Thursday, December 2, 2021

Ethics Reform is Coming to City Council*

* Dallas City Council.

Regular readers will know how I've been recommending that Richardson's Code of Ethics get strengthened since the embarrassment of the tenure of Mayor Laura Maczka, convicted of bribery and tax fraud and awaiting sentencing. OK, I've been screaming for it, although the City Council, in its infinite wisdom, has taken a status quo ante attitude that there's no trouble here in River City.

I was pleased to see that the City of Dallas, with even greater problems than Richardson, is taking an important step to combatting public corruption. D Magazine has the details.

The Dallas City Council is weighing several proposals aimed at beefing up the city’s ethics code.

The biggest recommendation from an ethics task force that Mayor Eric Johnson convened two years ago is the creation of a “division of the inspector general,” an office—with subpoena power—that would look into ethics complaints. If anything shady is discovered, it would “prosecute alleged or suspected violations; recommend settlement agreements; or dismiss where appropriate.”

Tim Powers, head of the ethics reform task force, told me over the summer that having such a “cop on the beat” would help keep city officials on their best behavior.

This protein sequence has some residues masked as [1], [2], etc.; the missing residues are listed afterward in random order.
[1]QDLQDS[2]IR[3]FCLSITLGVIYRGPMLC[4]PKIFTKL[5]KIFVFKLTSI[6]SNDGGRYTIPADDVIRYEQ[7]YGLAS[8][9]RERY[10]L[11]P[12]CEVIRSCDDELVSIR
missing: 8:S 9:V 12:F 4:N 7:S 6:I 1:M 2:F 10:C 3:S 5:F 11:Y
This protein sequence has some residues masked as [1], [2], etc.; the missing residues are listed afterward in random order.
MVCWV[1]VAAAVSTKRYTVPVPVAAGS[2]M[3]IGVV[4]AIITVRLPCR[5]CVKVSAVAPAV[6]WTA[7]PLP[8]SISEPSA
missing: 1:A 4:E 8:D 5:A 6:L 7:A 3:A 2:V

“You’re always going to have somebody that runs off the reservation,” Powers said then. “We need to be able to find that [unethical activity] before or while it’s occurring as opposed to after it’s occurred.”

Just in the last several years, two former City Council members have pleaded guilty to taking hundreds of thousands of dollars in bribes. There have been much less egregious cases that exist in a grey area a revamped ethics code could help clarify.

The devil remains, as it usually does, in the details. It’s unclear, for example, how much an inspector general’s office would cost. Few people at City Hall would disagree, however, that reforms are welcome.

Source: D Magazine.

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